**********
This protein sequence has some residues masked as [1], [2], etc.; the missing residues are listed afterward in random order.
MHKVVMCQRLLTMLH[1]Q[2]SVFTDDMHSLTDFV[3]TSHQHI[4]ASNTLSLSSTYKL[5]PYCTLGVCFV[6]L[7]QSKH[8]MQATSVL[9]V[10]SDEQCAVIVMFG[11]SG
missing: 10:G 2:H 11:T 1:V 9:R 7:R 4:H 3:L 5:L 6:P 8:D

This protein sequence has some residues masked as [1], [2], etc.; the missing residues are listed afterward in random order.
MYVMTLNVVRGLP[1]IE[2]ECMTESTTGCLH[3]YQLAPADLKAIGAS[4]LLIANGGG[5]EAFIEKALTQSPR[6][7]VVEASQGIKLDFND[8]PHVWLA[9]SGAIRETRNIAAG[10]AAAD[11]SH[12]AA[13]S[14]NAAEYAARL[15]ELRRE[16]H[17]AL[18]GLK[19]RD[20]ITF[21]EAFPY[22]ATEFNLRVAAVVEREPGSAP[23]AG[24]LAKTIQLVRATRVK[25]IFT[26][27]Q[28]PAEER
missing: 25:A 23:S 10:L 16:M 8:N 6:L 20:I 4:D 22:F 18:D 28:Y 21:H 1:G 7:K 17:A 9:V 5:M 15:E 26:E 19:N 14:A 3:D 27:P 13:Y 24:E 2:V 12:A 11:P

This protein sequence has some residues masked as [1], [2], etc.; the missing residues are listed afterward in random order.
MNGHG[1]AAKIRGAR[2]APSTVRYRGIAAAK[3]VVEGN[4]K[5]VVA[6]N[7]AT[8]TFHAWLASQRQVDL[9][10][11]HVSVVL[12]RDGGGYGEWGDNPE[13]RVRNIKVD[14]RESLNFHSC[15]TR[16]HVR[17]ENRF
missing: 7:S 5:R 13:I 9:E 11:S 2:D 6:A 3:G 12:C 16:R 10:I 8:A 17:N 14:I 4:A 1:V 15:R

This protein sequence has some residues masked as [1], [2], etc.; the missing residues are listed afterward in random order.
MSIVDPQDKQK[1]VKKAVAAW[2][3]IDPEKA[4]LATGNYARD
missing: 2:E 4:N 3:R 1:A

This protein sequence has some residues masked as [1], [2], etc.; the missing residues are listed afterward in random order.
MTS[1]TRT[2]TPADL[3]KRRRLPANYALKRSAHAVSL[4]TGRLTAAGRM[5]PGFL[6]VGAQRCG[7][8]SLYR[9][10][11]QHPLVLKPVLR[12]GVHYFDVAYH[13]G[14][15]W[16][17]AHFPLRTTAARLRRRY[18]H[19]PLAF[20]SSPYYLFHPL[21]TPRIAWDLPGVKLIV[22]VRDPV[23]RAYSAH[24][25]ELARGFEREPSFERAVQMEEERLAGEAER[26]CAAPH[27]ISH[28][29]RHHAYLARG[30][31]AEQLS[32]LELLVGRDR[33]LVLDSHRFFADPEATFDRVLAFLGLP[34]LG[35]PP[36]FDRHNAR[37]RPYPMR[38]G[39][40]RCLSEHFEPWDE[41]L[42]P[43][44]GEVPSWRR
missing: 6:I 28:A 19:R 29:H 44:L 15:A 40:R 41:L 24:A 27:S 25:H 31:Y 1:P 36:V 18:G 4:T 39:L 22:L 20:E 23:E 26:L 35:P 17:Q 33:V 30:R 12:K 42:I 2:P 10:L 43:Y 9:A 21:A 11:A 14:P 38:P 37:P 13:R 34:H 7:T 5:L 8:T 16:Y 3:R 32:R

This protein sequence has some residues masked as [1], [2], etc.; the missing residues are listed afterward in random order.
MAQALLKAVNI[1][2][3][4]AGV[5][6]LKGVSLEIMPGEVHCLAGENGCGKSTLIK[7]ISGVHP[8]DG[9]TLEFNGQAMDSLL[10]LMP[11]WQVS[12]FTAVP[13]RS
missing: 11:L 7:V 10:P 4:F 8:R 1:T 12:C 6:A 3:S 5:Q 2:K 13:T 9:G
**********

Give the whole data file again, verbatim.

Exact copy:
This protein sequence has some residues masked as [1], [2], etc.; the missing residues are listed afterward in random order.
MHKVVMCQRLLTMLH[1]Q[2]SVFTDDMHSLTDFV[3]TSHQHI[4]ASNTLSLSSTYKL[5]PYCTLGVCFV[6]L[7]QSKH[8]MQATSVL[9]V[10]SDEQCAVIVMFG[11]SG
missing: 10:G 2:H 11:T 1:V 9:R 7:R 4:H 3:L 5:L 6:P 8:D

This protein sequence has some residues masked as [1], [2], etc.; the missing residues are listed afterward in random order.
MYVMTLNVVRGLP[1]IE[2]ECMTESTTGCLH[3]YQLAPADLKAIGAS[4]LLIANGGG[5]EAFIEKALTQSPR[6][7]VVEASQGIKLDFND[8]PHVWLA[9]SGAIRETRNIAAG[10]AAAD[11]SH[12]AA[13]S[14]NAAEYAARL[15]ELRRE[16]H[17]AL[18]GLK[19]RD[20]ITF[21]EAFPY[22]ATEFNLRVAAVVEREPGSAP[23]AG[24]LAKTIQLVRATRVK[25]IFT[26][27]Q[28]PAEER
missing: 25:A 23:S 10:L 16:M 8:N 6:L 20:I 4:D 22:F 18:D 28:Y 21:H 1:G 7:K 17:A 9:V 5:M 15:E 26:E 19:N 14:A 3:D 27:P 13:Y 24:E 2:V 12:A 11:P

This protein sequence has some residues masked as [1], [2], etc.; the missing residues are listed afterward in random order.
MNGHG[1]AAKIRGAR[2]APSTVRYRGIAAAK[3]VVEGN[4]K[5]VVA[6]N[7]AT[8]TFHAWLASQRQVDL[9][10][11]HVSVVL[12]RDGGGYGEWGDNPE[13]RVRNIKVD[14]RESLNFHSC[15]TR[16]HVR[17]ENRF
missing: 7:S 5:R 13:I 9:E 11:S 2:D 6:A 3:G 12:C 16:R 10:I 8:A 17:N 14:I 4:A 1:V 15:R

This protein sequence has some residues masked as [1], [2], etc.; the missing residues are listed afterward in random order.
MSIVDPQDKQK[1]VKKAVAAW[2][3]IDPEKA[4]LATGNYARD
missing: 2:E 4:N 3:R 1:A

This protein sequence has some residues masked as [1], [2], etc.; the missing residues are listed afterward in random order.
MTS[1]TRT[2]TPADL[3]KRRRLPANYALKRSAHAVSL[4]TGRLTAAGRM[5]PGFL[6]VGAQRCG[7][8]SLYR[9][10][11]QHPLVLKPVLR[12]GVHYFDVAYH[13]G[14][15]W[16][17]AHFPLRTTAARLRRRY[18]H[19]PLAF[20]SSPYYLFHPL[21]TPRIAWDLPGVKLIV[22]VRDPV[23]RAYSAH[24][25]ELARGFEREPSFERAVQMEEERLAGEAER[26]CAAPH[27]ISH[28][29]RHHAYLARG[30][31]AEQLS[32]LELLVGRDR[33]LVLDSHRFFADPEATFDRVLAFLGLP[34]LG[35]PP[36]FDRHNAR[37]RPYPMR[38]G[39][40]RCLSEHFEPWDE[41]L[42]P[43][44]GEVPSWRR
missing: 6:I 28:A 19:R 29:H 44:L 15:A 40:R 41:L 24:A 27:S 25:H 31:Y 1:P 36:V 18:G 4:T 39:L 22:L 20:E 23:E 26:L 35:P 17:Q 33:V 30:R 12:K 42:I 2:P 10:L 43:Y 9:A 21:A 11:A 14:P 38:P 37:P 13:R 34:H 7:T 5:L 8:T 16:Y 3:R 32:R

This protein sequence has some residues masked as [1], [2], etc.; the missing residues are listed afterward in random order.
MAQALLKAVNI[1][2][3][4]AGV[5][6]LKGVSLEIMPGEVHCLAGENGCGKSTLIK[7]ISGVHP[8]DG[9]TLEFNGQAMDSLL[10]LMP[11]WQVS[12]FTAVP[13]RS
missing: 11:L 7:V 10:P 4:F 8:R 1:T 12:C 6:A 3:S 5:Q 2:K 13:T 9:G